Mancozeb degrades rapidly in the environment via multiple pathways. It's environmental and in vivo metabolite of greatest toxicological concern is ethylene thiourea (ETU) which also degrades rapidly. Mancozeb undergoes hydrolysis with a half-life (T1/2) of 1 to 1.5 days. It's aqueous photolysis T1/2 is less than three hours. It's aerobic and anaerobic soil T1/2's are reported as less than two days, and less than eight days, respectively. Mancozeb terrestrial field dissipation T1/2's range from one to seven days. ETU degradation rates via the various pathways are virtually identical to mancozeb's, with the exception that ETU is stable to hydrolysis.

Significant bird or mammal exposure is not likely from this use pattern, thus no feeding exposures were modeled. Coarse screening level aquatic exposures resulting from runoff were modeled utilizing highly conservative worst-case assumptions. Since mancozeb is the more toxic of the two active ingredients to aquatic organisms and the mancozeb content is four times that of flutolanil, the PONDTOX exposure estimates were based on mancozeb residues only. For the initial series of PONDTOX runs it was assumed that the maximum MonCoat MZTM application rate was applied to the surface of bare soil and that all runoff water, generated immediately after application, would reach the model pond.

The USEPA has required confirmatory formulation aquatic toxicity tests, as a condition of MonCoat MZTM registration, to establish whether there is any synergistic interaction between the two active ingredients. An additional series of PONDTOX runs was conducted over a range of exaggerated toxicity levels to estimate the magnitude of synergistic toxicity increase necessary to adversely impact non-target organisms under the conservative assumptions given above.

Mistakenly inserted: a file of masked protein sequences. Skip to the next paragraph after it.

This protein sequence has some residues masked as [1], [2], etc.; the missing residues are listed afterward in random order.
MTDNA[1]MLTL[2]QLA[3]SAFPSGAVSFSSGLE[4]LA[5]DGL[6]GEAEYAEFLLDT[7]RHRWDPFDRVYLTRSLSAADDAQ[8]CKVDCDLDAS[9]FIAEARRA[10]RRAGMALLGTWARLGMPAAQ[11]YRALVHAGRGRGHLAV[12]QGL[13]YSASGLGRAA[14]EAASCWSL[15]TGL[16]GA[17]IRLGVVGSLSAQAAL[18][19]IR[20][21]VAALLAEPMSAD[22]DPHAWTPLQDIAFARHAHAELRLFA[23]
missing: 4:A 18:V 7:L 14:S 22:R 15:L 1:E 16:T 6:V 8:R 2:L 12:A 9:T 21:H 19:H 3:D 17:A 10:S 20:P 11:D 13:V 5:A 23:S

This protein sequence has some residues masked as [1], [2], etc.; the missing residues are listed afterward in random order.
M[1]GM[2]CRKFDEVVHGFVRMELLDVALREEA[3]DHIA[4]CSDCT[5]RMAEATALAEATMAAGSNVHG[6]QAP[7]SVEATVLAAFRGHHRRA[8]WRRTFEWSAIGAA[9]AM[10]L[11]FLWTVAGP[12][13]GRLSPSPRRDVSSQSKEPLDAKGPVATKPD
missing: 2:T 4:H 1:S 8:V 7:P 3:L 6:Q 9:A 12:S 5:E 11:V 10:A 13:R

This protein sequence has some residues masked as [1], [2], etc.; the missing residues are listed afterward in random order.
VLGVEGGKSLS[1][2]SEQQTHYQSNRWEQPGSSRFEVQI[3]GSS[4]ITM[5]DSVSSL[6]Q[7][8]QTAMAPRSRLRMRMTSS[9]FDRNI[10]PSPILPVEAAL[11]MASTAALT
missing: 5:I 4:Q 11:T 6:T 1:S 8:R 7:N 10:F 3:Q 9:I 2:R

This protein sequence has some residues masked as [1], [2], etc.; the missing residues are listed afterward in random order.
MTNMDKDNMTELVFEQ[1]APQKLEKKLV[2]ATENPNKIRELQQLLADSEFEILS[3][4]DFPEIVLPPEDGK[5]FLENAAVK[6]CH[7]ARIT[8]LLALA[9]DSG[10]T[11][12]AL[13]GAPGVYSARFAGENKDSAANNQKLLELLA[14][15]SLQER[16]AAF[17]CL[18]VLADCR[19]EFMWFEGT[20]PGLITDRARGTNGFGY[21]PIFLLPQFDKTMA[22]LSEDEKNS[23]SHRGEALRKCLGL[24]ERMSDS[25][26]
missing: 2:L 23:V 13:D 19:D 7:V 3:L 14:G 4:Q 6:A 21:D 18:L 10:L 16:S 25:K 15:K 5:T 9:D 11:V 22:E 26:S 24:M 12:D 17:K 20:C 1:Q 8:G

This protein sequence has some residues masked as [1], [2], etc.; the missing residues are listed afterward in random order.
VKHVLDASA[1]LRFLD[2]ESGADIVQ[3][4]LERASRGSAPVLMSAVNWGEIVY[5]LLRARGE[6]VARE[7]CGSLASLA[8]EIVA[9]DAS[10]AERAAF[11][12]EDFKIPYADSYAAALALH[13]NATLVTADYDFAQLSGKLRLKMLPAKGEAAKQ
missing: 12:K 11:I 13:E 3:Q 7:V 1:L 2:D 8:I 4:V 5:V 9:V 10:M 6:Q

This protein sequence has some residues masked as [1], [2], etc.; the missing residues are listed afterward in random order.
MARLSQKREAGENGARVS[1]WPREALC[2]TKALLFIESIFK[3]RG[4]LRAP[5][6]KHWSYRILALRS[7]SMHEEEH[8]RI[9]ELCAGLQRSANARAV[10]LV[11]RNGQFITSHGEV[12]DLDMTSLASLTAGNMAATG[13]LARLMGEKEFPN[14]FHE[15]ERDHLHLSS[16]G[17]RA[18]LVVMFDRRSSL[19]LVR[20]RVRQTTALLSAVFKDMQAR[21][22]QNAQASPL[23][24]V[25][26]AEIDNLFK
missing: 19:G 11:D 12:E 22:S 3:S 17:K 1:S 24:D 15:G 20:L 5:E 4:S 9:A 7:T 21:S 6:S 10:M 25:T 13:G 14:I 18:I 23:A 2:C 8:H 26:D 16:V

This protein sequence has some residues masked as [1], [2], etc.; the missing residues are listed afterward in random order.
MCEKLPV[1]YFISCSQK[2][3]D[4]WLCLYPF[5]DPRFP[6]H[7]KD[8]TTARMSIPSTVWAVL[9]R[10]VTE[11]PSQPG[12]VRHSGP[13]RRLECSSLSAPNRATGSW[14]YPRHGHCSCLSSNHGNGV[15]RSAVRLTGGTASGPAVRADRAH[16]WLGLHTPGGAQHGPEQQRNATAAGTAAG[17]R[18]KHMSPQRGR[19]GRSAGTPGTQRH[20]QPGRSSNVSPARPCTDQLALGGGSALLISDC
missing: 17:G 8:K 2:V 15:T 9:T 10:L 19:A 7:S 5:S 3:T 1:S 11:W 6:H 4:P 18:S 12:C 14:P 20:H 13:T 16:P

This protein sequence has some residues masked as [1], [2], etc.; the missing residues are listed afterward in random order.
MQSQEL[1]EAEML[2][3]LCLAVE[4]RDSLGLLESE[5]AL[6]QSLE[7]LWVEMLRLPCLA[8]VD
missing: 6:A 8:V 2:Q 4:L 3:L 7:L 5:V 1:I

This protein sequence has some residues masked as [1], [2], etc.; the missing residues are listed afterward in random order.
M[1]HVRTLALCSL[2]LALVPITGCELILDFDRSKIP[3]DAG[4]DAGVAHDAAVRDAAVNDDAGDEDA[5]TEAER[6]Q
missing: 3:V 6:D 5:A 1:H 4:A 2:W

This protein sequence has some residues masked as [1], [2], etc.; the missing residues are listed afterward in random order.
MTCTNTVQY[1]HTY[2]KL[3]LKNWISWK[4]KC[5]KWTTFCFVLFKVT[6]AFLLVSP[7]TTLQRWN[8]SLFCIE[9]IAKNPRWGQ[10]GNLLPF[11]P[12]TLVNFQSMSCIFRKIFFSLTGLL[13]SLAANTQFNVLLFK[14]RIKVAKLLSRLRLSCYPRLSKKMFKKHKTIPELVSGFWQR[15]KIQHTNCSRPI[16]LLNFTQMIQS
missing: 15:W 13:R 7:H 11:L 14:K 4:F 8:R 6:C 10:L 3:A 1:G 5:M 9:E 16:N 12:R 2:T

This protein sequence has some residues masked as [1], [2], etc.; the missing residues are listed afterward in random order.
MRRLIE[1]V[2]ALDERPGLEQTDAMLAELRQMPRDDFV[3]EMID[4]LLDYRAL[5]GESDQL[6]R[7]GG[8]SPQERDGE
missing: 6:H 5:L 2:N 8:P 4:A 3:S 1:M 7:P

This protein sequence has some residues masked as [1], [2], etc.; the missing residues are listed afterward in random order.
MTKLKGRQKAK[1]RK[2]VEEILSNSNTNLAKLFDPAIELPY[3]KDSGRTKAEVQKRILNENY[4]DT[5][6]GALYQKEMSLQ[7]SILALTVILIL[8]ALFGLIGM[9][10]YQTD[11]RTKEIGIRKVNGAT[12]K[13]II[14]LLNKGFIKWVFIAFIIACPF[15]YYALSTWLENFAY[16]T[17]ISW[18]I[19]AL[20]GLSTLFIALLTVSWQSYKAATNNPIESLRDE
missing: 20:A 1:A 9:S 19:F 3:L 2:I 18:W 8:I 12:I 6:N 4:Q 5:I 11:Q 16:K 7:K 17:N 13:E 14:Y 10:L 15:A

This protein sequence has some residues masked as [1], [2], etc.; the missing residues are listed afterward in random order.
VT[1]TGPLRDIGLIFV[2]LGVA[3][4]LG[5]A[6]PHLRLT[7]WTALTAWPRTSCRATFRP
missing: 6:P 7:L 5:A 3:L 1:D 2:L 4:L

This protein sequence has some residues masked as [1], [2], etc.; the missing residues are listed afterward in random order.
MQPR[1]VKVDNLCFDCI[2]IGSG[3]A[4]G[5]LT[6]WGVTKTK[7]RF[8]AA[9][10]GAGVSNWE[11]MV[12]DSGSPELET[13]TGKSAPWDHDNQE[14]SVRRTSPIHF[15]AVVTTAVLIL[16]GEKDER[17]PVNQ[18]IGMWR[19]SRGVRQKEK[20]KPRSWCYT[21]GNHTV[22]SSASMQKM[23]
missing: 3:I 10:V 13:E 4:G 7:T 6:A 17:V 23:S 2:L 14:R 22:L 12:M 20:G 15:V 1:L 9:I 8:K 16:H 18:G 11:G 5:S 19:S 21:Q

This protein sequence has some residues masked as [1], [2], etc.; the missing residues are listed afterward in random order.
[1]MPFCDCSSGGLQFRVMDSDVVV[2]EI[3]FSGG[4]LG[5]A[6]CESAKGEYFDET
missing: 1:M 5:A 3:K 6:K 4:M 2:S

Fish and wildlife resources are unlikely to be adversely impacted by labeled use of MonCoat MZTM. Using standard toxicity values and 5% of the active ingredient dissolved in runoff water, only the Mysid shrimp LC50 in the one-foot water depth was reached. The NOEC for mosquitofish, rainbow trout, daphnia, and an algae were slightly exceeded in shallower depths but any mancozeb reaching the pond would quickly degrade making adverse effects unlikely. To achieve LC50 concentrations for organisms other than Mysid shrimp a 10-fold synergistic increase in toxicity and a 3% runoff rate is necessary. A toxicity increase of that magnitude is highly unlikely. Modeling assumptions more representative of actual field use conditions, particularly with respect to the fact that MonCoat MZTM is buried beneath the soil surface when used, would reduce the already minimal impacts predicted under the exaggerated conditions used in these screening exercises.

MonCoat MZTM contains 1.5% flutolanil and 6.0% mancozeb and is formulated as a wettable powder that is applied to the surface of cut potato pieces at a rate of 0.75 to 1.00 lb. product per 100 lbs. of seed potatoes. This is equivalent to 0.01125 to 0.015 lb. flutolanil per 100 lbs. of seed potatoes. According to a Cornell Crop Profile, "Typically 1000-3000 lbs. of seed potatoes are planted per acre, depending on seed piece size, row spacing, and spacing between plants." Therefore, the maximum application rate for flutolanil ranges from 0.15 to 0.45 lb./acre. Although flutolanil is very persistent and moderately mobile, the low application rate and method per the MonCoat MZTM use pattern should mitigate the potential for flutolanil to impact groundwater resources. In addition, the mobility of flutolanil decreases with decreasing pH. Since Long Island sands tend to have slightly acidic pHs, MonCoat MZTM should not leach significantly to groundwater on sandy Long Island soils when used as labeled.

When used as labeled, the subject product should not cause unreasonable adverse effects to humans or the environment. The Department hereby accepts MonCoat MZTM Potato Seed-Piece Treatment (EPA Reg. No. 71711-8) for registration in New York State. Enclosed for your files are the Certificate of Pesticide Registration and New York State stamped-"ACCEPTED" labeling (identified as 100402 fpl; 1/08/02).

Please note that a proposal by Nichino America, Inc., or any other registrant, to register a product containing flutolanil, whose labeled uses are likely to increase the potential for significant exposure to humans or impact to the environment, would constitute a major change in labeled (MCL) use pattern. Such an application must be accompanied by a new application fee and meet the requirements specified in 6 NYCRR Part 326.17.

Please contact Samuel Jackling, Chief of our Pesticide Product Registration Section, at (518) 402-8768 if you have any questions.


Maureen P. Serafini
Bureau of Pesticides Management

cc: w/enc. - N. Kim/D. Luttinger, NYS Dept. of Health
R. Zimmerman/R. Mungari, NYS Dept. of Ag. & Markets
G. Good/W. Smith, Cornell University, PMEP